Unsupervised Machine Learning

What Is Unsupervised Machine Learning?

Unsupervised machine learning is a type of machine learning (ML) whereby a software system utilizes datasets to make inferences – but it does so without the need for the manual operation of data labeling. It is sometimes shortened to UML.

In other words, unsupervised machine learning is a self-training system whose development does not involve the human-led task of annotating things, such as images and audio files, to help train the ML software to recognize its surroundings.

How Does Unsupervised Machine Learning Work?

Unsupervised machine learning works by using data mining techniques and assigning categories to the gathered data points. It is by forming such categories that a UML system, regardless of its application, is able to make inferences about the data points – whether they’re formed of images, audio transcripts, numerical data, or otherwise.

While there are many names for the various techniques whereby UML algorithms can categorize data points, the chief one is data clustering.

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What Is Data Clustering in UML?

This is a type of data classification task in which the UML system takes unlabeled data points and groups them based on similarities in their features, then looks for patterns that emerge. These databases are usually sourced from such places as data centers and data warehouses. Though this process uses unlabeled data, and can be a useful preprocessing routine for the labeling task, it is not a replacement for manual data labeling.

Accordingly, while an unsupervised machine learning system doesn’t intuitively recognize things in the same way that humans do, it is able to infer what something is based on the criteria that it can be assigned.

To provide a very basic example of the UML process of data clustering, consider a situation where you feed an unsupervised machine learning system one hundred pictures of cars.

While the software wouldn’t be able to initially specify what a car is, it’s possible that its algorithms would recognize patterns and conclude that – unless it’s faced with nuances or discrepancies, such as a three-wheeled car – any and all pictures of a four-wheeled box with seats should be grouped under the term car.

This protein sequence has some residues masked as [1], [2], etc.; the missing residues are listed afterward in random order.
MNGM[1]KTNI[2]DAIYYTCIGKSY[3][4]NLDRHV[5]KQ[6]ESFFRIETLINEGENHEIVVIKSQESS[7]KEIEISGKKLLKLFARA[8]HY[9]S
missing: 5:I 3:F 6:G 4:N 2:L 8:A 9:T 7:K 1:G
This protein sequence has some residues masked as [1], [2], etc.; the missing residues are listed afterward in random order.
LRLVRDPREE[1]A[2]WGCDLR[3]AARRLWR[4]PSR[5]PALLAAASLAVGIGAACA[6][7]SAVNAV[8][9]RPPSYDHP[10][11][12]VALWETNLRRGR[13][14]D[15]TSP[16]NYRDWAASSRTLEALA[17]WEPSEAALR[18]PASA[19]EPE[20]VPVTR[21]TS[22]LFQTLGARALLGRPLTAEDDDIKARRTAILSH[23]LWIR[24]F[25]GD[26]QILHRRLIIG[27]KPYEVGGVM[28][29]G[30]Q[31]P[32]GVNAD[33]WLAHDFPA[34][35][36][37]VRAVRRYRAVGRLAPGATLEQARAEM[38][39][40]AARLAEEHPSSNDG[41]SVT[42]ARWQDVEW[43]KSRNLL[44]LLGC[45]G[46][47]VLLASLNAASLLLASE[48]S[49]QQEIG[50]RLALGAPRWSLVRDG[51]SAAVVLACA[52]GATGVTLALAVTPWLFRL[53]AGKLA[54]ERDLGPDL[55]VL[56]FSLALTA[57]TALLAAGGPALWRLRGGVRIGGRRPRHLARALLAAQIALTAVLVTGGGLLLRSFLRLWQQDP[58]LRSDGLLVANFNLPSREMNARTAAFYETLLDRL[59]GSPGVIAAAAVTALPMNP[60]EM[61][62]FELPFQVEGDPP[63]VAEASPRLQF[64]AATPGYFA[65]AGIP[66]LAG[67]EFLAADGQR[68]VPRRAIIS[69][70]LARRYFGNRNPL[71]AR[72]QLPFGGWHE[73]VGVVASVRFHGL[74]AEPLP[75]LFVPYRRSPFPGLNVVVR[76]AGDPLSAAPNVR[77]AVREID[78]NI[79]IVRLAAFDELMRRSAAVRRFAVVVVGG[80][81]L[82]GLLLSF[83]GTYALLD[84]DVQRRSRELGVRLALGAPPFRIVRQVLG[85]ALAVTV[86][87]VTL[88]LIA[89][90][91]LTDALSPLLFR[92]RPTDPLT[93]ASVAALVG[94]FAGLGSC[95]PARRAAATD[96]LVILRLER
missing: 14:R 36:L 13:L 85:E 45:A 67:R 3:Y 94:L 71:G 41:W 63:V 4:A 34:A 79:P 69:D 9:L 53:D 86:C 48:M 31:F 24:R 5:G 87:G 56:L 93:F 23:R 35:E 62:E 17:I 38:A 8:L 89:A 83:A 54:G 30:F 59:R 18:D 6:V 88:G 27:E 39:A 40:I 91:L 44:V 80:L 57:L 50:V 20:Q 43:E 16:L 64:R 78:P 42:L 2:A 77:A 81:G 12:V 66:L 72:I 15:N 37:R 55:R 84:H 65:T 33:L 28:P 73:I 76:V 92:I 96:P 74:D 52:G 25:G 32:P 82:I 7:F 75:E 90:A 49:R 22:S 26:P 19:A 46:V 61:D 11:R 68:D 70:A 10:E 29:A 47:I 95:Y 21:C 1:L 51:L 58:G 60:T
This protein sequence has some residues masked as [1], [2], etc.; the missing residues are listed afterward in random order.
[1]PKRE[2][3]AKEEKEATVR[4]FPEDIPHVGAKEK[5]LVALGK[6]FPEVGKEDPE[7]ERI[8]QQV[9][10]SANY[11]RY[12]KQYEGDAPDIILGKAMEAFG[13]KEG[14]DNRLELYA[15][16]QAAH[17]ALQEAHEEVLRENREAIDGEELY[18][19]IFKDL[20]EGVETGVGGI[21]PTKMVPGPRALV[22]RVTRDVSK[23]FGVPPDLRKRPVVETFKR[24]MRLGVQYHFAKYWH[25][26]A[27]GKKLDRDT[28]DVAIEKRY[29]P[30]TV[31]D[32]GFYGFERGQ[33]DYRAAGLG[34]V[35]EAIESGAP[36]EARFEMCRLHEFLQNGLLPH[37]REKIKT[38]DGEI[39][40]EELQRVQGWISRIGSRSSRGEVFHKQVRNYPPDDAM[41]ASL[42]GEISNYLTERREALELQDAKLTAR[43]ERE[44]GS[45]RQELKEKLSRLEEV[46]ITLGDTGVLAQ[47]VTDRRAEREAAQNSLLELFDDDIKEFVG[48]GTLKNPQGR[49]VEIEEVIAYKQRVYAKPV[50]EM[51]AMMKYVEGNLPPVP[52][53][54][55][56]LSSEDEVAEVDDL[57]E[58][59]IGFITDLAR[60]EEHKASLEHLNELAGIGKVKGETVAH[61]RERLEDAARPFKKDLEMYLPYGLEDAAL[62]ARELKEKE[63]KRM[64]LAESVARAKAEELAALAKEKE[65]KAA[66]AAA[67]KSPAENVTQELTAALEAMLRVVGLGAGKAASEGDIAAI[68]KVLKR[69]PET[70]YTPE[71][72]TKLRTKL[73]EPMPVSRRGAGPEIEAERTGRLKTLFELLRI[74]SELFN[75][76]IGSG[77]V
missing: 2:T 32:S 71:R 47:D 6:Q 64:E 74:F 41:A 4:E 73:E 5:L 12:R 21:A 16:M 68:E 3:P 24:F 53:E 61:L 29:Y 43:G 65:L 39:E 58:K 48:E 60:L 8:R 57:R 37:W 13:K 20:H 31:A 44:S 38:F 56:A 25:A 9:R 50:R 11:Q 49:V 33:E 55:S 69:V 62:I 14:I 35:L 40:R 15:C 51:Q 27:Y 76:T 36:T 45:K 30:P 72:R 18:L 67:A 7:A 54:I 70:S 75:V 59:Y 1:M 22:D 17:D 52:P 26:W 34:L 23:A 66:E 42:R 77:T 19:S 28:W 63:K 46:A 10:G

Why Is Unsupervised Machine Learning Important?

Unsupervised machine learning is important because it is a form of automation that is crucial to the development and accomplishment of processes that are time-consuming, labor-intensive – and possibly even mind-numbing – for humans to carry out.

It is also important because it is versatile: the number of UML applications is countless and growing, and it’s already making strides in image recognition, industrial robotics, and fraud prevention.

A good example of the importance of unsupervised machine learning is in the subset of robotics known as picking and placing. While a human, such as a warehouse worker, is well-equipped to find, pick up, and place the right inventory in its assigned areas, UML systems allow logistics robots to do the same three tasks with little or no human supervision.

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How Can Unsupervised Machine Learning Fight Fraud?

Unsupervised machine learning helps fight fraud by clustering data and detecting anomalies, such as suspicious transactions, within its data clusters. Specifically, UML categorizes online activity and flags any grouped data points that appear unusual or are deemed suspicious based on set parameters.

In the context of using unsupervised machine learning to fight fraud, the process of data clustering, i.e. categorizing data points, proceeds the process of anomaly detection.

Anomaly detection is a core example of how useful USM is to fighting fraud: Similarly to graph neural networks, it is able to find suspicious patterns that emerge in otherwise consistent datasets.

For example, a USM system could cluster a list of online transactions, and in that process, determine that there are anomalies in one user’s interaction with an ecommerce site compared to the others. Perhaps they purchase many expensive products all in a single day: this is a calling card of banking identity theft, and unsupervised machine learning could expedite the process of finding such suspicious behavior.

While a fully automated process may lead to false positives, using such a machine learning tool to augment manual fraud investigations is an increasingly airtight security equation. When working in tandem, the results that a well-educated fraud team can achieve are a testament to the vital data processing capabilities of unsupervised machine learning as it is used to detect, flag, and ultimately fight fraud.

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